7 Comments

We owns a duty to our fathers and the unborn to preserve the bloodline through Arete by using both tradition and innovation. It’s a fact that something will destroy Earth one day and we must settle the stars to preserve the fire and blood. To be both Apollonian in temperance and Dionysian in renewing our barbarian instinct.

Expand full comment

You mentioned that our fixation on the idea that we are Faustian might be obscuring our true origins. Are the true origins you refer to earlier in the discussion about the dialectic between Odinic and Tyrhic tendencies, or is there another perspective you’re alluding to?

Expand full comment
author

I was referring more to colonial peoples as mythologizing their reasons for leaving. Instead of puritans leaving England for America as oppressed religious minorities, it would be better to see them as frustrated aspirants to elite status.

Expand full comment

Understood. Thank you for the clarification sir

Expand full comment
May 3·edited May 3

Further taking liberty with analysis of Faust, while it is his restlessness which drove him, what enables his actions and his ultimate enslavement is a pact with demonic forces. We could pin the tail of these demonic forces on a number of things, but I agree that we are not Faust, and don't share his fate. We strive, but not at the cost of our soul.

Expand full comment

Not to split hairs but does Faust not get saved at the end of part 2?

On another point are you convinced that the transhumanist idea is Faustian? I'm sure the examples given were used in hyperbole but Harris and Jenner seem to crave these ideas from a deep sense of insecurity and dis-satisfaction with there own being; this in turn drives them to their conclusions in order to flatter their vanity and engage in a narcissistic self-aggrandisement (possibly I am armchair psychologising but I have read Harris and he has this striving sense about him which feels very insecure, Jenner I think requires further justification.) Faust on the other hand, and I think this becomes clearer in pt 2, uses his far seeing drive as a tool for ordering the world in a way that is actually effective (saves the kingdom and emperor from both fiscal and physical destruction), as well as satisfying his own drives. I interpret this in a Jungian sense, with Mephistopheles as the shadow that is integrated to the benefit of the empire. On the other hand transhumanism seems to be fundamentally about individual self-fufilment as individual self-fufilment, detached from any pre-ceding racial (or other?) categories. This is as opposed to the Faustian drive which is the representation of a uniquely western (taking Spengler at his word) way of being. Put another way I would argue that the Faustian spirit can only be applied to the European people's, but the transhumanist can and must be applied to all. Thus I'm hesitant to accept the classification of transhumanism as Faustian, albeit I acknowledge there are distinct parallels.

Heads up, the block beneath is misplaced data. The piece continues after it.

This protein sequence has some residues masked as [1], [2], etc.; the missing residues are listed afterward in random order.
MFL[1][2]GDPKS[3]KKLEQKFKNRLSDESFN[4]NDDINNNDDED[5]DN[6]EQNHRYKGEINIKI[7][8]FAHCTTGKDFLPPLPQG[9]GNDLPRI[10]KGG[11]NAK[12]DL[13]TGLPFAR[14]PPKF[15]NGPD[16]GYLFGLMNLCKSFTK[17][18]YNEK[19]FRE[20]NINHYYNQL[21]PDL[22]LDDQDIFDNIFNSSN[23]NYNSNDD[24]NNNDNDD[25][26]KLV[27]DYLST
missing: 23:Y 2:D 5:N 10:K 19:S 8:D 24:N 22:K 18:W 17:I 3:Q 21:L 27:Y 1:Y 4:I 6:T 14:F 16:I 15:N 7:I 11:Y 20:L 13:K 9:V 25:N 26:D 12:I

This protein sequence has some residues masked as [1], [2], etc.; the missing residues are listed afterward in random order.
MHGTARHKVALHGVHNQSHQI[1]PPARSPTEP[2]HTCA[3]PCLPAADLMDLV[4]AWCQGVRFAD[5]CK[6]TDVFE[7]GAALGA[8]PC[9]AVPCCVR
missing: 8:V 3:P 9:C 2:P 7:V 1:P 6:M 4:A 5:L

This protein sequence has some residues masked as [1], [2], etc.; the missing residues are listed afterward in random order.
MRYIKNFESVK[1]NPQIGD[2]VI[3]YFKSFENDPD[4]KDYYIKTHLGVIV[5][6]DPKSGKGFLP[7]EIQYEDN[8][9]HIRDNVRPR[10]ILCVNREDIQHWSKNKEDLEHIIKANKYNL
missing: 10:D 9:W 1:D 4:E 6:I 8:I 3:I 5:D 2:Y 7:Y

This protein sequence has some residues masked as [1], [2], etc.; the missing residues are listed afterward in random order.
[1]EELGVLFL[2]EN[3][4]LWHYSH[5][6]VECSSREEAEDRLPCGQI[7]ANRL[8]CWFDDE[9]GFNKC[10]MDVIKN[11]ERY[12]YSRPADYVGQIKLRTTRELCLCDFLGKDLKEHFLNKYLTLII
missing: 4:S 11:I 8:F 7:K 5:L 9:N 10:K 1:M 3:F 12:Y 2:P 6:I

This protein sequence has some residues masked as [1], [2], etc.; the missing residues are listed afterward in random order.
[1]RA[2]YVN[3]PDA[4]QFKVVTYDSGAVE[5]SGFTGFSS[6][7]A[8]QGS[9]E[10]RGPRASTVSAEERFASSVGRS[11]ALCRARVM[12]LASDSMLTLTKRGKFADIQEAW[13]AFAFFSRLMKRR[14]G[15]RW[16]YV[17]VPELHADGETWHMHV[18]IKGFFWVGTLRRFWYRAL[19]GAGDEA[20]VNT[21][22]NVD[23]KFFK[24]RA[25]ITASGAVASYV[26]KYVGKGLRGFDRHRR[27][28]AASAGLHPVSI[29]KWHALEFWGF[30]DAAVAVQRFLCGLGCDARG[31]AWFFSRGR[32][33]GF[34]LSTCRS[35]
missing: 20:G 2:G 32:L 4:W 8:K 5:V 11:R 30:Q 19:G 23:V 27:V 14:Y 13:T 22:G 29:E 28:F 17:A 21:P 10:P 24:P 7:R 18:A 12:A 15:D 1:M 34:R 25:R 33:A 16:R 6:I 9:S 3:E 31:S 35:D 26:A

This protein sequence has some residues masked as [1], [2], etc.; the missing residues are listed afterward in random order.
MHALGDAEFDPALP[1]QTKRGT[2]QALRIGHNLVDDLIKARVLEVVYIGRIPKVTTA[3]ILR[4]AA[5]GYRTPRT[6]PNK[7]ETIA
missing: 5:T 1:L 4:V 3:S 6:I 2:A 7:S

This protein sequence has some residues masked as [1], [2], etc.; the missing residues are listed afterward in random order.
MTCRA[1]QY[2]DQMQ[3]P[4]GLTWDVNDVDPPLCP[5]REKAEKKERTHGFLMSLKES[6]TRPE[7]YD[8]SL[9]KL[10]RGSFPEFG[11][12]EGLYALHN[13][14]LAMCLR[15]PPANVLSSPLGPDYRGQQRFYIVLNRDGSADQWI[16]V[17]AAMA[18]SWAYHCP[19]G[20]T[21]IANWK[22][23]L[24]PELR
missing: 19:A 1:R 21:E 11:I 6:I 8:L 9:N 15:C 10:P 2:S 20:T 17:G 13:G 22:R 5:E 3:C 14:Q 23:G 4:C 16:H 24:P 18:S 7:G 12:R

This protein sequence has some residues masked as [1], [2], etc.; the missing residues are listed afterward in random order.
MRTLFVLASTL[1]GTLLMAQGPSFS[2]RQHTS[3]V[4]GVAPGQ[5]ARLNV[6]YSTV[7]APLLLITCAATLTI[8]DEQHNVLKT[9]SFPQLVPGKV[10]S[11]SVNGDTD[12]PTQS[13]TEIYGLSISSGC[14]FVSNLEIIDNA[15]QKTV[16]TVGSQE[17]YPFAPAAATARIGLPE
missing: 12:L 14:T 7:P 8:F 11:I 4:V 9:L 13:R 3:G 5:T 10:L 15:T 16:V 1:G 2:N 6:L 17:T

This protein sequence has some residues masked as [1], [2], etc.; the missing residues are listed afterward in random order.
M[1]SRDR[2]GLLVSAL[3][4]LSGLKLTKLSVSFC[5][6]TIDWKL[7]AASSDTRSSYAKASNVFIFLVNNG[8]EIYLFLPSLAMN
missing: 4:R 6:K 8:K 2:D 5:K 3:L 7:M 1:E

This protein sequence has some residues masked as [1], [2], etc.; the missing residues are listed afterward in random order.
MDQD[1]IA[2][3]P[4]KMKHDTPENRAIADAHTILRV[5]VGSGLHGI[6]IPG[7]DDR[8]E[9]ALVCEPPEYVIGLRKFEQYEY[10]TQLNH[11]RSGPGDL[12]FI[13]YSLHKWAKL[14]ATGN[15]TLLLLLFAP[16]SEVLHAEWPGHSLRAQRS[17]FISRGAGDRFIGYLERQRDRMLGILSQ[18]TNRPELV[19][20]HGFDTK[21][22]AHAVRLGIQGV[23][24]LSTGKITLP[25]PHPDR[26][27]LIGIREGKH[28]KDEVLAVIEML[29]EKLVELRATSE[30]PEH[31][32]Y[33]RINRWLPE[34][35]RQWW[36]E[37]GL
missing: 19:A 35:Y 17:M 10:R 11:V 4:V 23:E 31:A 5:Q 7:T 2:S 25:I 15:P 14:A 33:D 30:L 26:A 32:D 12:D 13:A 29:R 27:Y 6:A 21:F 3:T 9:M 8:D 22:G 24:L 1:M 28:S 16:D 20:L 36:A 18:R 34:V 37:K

Nonetheless I continue to enjoy your exploration and application of the odinic/odyssesian dialect. I had not encountered it prior to reading your work, and am intrigued by it's psychological applications as much as its historical.

Expand full comment
author

Goethe makes Faust into a sort of comedy (in that he gets saved), but the traditional Faust folklore has him damned for eternity. This is more authentic, more in keeping with the spirit of the tale. Faust's drive to order the world is very Promethean; the two are comparable in the lesson at the heart of the story. I don't think we are the only Faustian people either. I would put the Jews down as more Faustian than us, and you can see the same restless spirit of conquest and rootless expansion in others too, such as the Mongols and Arabs.

Expand full comment